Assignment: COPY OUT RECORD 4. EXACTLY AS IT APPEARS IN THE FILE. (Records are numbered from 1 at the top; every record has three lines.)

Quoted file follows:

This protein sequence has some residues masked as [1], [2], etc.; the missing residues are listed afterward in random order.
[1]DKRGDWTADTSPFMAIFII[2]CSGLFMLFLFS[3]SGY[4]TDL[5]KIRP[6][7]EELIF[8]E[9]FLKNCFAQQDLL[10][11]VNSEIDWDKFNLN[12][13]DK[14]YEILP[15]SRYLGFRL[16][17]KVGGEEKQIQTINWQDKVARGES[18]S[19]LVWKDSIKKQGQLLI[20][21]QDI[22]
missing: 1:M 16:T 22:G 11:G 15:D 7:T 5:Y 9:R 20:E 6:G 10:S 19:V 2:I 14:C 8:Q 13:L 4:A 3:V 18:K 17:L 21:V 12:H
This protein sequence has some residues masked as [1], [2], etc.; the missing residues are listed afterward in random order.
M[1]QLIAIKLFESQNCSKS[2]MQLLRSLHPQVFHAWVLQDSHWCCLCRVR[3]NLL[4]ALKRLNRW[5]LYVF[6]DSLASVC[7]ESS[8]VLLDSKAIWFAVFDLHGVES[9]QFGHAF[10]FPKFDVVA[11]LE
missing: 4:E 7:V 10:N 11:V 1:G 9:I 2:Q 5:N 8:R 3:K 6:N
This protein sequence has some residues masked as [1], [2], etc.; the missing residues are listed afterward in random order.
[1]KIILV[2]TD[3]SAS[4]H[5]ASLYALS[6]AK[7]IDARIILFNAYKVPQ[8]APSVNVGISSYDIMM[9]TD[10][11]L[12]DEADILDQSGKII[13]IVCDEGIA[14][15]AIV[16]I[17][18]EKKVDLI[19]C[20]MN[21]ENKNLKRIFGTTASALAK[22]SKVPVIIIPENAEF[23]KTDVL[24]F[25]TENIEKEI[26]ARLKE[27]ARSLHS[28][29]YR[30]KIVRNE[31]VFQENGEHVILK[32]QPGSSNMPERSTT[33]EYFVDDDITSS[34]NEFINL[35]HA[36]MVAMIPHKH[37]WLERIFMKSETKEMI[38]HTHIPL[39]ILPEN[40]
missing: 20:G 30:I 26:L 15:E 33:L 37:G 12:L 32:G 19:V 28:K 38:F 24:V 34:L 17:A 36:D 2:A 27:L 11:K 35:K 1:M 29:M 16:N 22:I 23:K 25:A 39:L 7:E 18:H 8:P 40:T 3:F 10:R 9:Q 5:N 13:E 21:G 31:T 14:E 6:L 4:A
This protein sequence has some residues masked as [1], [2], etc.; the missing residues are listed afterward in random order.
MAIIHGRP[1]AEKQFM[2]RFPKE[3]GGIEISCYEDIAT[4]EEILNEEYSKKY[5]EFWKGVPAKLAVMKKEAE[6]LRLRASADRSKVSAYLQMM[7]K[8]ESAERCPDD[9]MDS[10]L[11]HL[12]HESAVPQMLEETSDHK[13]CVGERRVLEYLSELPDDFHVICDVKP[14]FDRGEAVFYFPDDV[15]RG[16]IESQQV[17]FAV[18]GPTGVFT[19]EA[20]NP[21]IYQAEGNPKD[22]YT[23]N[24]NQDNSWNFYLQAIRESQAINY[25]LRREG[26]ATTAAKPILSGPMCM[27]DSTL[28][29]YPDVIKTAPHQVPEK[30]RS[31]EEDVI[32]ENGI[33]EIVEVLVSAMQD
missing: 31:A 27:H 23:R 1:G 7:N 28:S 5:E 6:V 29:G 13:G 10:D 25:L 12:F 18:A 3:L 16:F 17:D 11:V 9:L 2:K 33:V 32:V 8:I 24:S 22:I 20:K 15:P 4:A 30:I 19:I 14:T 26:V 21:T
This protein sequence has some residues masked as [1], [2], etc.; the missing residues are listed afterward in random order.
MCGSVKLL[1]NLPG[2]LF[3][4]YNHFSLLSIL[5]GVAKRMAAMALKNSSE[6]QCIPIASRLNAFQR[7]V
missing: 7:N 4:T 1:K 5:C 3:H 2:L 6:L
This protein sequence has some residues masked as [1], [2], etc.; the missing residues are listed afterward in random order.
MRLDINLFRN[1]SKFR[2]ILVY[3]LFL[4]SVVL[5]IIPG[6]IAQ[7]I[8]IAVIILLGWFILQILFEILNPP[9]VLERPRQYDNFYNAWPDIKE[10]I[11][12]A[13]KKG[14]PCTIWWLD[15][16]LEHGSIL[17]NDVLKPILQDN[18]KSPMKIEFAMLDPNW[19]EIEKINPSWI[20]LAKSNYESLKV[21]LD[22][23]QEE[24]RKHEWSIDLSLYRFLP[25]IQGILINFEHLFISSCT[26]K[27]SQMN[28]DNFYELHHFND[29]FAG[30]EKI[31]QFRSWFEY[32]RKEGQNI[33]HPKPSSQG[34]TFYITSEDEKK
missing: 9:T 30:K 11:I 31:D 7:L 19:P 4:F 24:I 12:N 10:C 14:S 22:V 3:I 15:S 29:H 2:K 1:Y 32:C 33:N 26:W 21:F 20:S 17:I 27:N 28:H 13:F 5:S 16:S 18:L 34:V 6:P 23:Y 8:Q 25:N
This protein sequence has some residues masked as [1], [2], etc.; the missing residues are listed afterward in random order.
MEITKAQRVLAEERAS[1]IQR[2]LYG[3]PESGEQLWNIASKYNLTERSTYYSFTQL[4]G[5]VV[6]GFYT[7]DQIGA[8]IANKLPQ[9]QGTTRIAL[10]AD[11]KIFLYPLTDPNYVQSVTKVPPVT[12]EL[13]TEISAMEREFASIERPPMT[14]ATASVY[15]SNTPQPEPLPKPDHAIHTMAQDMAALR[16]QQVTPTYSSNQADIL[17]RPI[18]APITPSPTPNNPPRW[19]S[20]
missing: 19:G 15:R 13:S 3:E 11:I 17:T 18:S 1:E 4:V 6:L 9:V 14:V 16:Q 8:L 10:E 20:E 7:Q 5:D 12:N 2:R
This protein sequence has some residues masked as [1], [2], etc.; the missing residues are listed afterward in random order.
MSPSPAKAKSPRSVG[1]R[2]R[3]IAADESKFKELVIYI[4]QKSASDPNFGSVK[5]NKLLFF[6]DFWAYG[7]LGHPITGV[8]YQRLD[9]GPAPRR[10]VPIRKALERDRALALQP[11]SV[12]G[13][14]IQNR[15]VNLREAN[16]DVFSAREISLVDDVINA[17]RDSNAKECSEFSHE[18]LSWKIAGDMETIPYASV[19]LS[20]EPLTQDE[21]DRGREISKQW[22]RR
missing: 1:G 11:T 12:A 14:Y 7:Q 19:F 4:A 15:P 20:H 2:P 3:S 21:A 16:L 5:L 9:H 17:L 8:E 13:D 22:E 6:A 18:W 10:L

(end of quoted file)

This protein sequence has some residues masked as [1], [2], etc.; the missing residues are listed afterward in random order.
MAIIHGRP[1]AEKQFM[2]RFPKE[3]GGIEISCYEDIAT[4]EEILNEEYSKKY[5]EFWKGVPAKLAVMKKEAE[6]LRLRASADRSKVSAYLQMM[7]K[8]ESAERCPDD[9]MDS[10]L[11]HL[12]HESAVPQMLEETSDHK[13]CVGERRVLEYLSELPDDFHVICDVKP[14]FDRGEAVFYFPDDV[15]RG[16]IESQQV[17]FAV[18]GPTGVFT[19]EA[20]NP[21]IYQAEGNPKD[22]YT[23]N[24]NQDNSWNFYLQAIRESQAINY[25]LRREG[26]ATTAAKPILSGPMCM[27]DSTL[28][29]YPDVIKTAPHQVPEK[30]RS[31]EEDVI[32]ENGI[33]EIVEVLVSAMQD
missing: 31:A 27:H 23:R 1:G 7:N 28:S 5:E 6:V 29:G 13:G 10:D 25:L 12:F 18:A 3:L 16:F 17:D 11:V 9:L 2:K 33:V 32:V 8:I 24:S 22:I 20:K 15:P 4:A 30:I 19:I 14:T 26:V 21:T